There is so much focus on developing the shop side of the service station business these days, that the fuel element has become almost secondary – except where prices and margins are concerned of course.

Oil companies have spent probably as much in recent years advertising their shop offers and friendly service as they have on distinguishing themselves with their fuels. Since the early ‘90s, once people got used to the idea of buying fuel from supermarkets, they mostly stopped thinking about the quality or brand of the fuel and focused on price and convenience.

Recent attempts by oil companies – such as Shell with Optimax and BP with Ultimate – to push the idea of a premium fuel, have found a small but growing and receptive audience, which has given some retailers the chance to make extra fuel margins they could only dream of on mainstream fuel.

Steadily churning away in the background, is the huge environmental movement which is leading the legislatory changes of fuel specifications, as well as pricking the awareness and consciousness of motorists. Thus the market – again, very small – for alternative fuels such as bio-fuels and LPG has been born. And the continuing development of electric vehicles and the launch of experimental hybrid cars running on hydrogen-fuel-cell technology,

have become a reality.


Around 133 million litres of petrol and diesel are sold in the UK each day to an estimated four million customers. A lack of economic alternatives means that these fuels will remain the major transport fuel for at least the next 25 years, according to the latest Statistical Review from the UK Petroleum Industry Association (UKPIA). Oil is not running out yet – and experts suggest it could last for another 40 years at least. Therefore, says UKPIA, the move to alternative fuels will not be driven by a lack of oil supplies, but by different environmental, economic and social goals.

Oil remains a cheap source of energy – in 2004 the pre-tax pump price of gasoline and diesel in the UK was once again the cheapest in Western Europe. Alternative fuels such as bio-fuels or gases require large duty differentials to compete. Meanwhile the price of crude oil has ranged from $10 to $50 a barrel in the past eight years, with increased volatility due to international tensions and rising global demand. However, due to the high level of competition between UK retailers, the pre-tax pump price is currently the same in real terms as it was in 1990.

Fuel duty is also an important source of revenue for the government – in 2004/2005, £23.5bn in fuel duty was collected by fuel retailers in the UK. Add in the VAT paid on road fuel – about £6bn – and that’s a total of £30bn revenue for the government.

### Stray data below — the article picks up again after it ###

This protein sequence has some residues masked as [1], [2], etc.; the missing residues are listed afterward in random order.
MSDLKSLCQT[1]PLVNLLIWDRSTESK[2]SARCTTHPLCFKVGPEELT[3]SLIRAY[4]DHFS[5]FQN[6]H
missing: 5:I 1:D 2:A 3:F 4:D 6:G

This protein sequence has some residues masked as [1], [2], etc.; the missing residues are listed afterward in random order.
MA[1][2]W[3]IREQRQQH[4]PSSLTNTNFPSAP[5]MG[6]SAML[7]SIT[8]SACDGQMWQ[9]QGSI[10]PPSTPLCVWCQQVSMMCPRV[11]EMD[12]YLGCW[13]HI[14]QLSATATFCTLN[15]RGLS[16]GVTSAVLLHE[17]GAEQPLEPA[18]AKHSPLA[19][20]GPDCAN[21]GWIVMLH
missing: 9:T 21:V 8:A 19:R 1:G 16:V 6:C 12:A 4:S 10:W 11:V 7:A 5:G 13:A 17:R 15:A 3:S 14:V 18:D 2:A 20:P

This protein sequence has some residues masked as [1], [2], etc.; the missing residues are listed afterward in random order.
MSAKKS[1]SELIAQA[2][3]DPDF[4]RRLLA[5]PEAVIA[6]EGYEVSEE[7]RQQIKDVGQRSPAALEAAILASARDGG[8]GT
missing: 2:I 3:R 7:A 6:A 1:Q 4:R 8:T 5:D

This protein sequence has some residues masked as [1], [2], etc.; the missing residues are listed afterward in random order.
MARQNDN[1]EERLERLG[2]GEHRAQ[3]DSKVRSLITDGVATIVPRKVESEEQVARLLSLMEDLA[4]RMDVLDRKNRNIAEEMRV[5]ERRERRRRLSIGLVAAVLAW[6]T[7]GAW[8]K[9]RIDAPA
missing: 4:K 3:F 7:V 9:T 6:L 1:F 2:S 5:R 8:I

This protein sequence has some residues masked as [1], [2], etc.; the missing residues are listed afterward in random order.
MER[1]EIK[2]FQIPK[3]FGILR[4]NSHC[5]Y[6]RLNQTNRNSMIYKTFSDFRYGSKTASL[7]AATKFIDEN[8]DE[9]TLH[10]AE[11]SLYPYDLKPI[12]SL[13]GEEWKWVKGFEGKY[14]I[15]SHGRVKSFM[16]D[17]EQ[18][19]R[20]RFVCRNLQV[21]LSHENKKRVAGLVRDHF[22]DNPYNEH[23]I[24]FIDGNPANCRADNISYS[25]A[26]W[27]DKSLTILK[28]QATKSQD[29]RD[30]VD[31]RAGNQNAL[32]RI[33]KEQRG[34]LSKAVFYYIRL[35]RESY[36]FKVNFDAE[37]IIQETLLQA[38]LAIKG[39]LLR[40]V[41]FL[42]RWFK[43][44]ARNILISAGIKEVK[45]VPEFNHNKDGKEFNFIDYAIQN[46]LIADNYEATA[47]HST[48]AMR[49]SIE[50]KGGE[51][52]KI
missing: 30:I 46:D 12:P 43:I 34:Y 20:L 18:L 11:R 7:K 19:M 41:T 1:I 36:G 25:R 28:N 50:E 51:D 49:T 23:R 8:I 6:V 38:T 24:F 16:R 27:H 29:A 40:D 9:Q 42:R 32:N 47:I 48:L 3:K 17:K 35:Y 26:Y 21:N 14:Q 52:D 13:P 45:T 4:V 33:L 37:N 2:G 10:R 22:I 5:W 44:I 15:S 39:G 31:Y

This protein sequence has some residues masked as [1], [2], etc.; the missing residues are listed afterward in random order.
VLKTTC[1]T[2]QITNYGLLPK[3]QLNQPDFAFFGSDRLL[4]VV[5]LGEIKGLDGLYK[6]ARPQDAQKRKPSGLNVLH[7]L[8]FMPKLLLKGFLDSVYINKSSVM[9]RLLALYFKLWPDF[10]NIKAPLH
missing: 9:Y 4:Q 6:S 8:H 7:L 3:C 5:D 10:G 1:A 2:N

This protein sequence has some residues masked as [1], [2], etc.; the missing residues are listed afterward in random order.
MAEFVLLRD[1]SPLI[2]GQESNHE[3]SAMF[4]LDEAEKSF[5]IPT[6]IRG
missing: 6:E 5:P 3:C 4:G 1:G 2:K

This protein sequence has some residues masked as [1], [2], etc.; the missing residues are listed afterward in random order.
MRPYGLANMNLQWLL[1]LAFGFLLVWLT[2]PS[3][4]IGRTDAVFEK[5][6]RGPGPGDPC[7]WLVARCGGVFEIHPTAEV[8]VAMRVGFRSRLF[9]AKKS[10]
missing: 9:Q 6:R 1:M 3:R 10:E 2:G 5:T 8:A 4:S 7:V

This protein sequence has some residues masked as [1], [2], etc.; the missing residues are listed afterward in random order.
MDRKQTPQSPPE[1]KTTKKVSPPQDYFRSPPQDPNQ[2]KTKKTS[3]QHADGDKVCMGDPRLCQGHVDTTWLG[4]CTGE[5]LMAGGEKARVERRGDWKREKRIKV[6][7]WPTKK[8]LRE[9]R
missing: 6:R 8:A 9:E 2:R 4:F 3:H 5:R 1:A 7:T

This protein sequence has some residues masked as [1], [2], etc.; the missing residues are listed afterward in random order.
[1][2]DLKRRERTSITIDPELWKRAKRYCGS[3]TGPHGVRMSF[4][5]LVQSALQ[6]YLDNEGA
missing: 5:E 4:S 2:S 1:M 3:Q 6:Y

In terms of the environmental aspect, many improvements in fuel quality have been made over recent years, such as the removal of lead from petrol, and reductions in benzene and sulphur levels. These have reduced the emissions of air quality pollutants from vehicles and have also enabled new vehicle technologies.

However, reducing C02 emissions in future will be a major challenge. UKPIA’s report states that road transport C02 emissions have been fairly static for the past eight years, but the downstream oil industry is committed to playing a pro-active role in assisting the government to identify the best ways to achieve the targets. A renewable transport fuels obligation is likely, which will present some new challenges for suppliers, says UKPIA. Meanwhile, a switch to sulphur-free petrol and diesel is set to start in 2006.


Overall the road fuels market is still fairly flat, reflecting increased fuel efficiency of vehicles and the switch to diesel road cars. The higher fuel prices – nearly £1-a-litre for diesel – has not affected demand, according to UKPIA. Sales of petrol have been falling since reaching a peak of 33bn litres in 1990, and currently represent 53% of road transport demand. Deliveries were about 1.5% lower this summer compared with last year.

During the same period diesel demand was up 1.9%, so the market is heading for a 50/50 split on diesel and petrol. Sales of diesel have been steadily increasing for the past 20 years due to the appeal of diesel vehicles because of their lower running costs – although the one-time cheaper price differential of diesel fuel has reversed in recent times, due to the shortage of supply.

In terms of product development there have been a rash of new product launches from the oil companies in recent times. Shell launched Optimax in 2001 and is apparently delighted with sales and customer feedback. “In addition to enhanced margins we are finding that many dealers are converting this forecourt attraction into additional shop footfall and sales,” said a spokesman. The company claims Optimax has the highest octane rating of any petrol available on UK forecourts, and is designed to enhance a vehicle’s responsiveness and improve engine performance. Intermittent advertising campaigns have helped push the message about its enhanced properties, and certain drivers – such as motoring enthusiasts or those with expensive cars – seem prepared to pay the extra premium of between 3-5ppl. Meanwhile the launch of Shell Diesel Extra in 2003 has helped deliver additional levels of customer satisfaction “at no extra cost at the pump”, according to a Shell spokesman. “We remain committed to developing our diesel offer even further,” he said.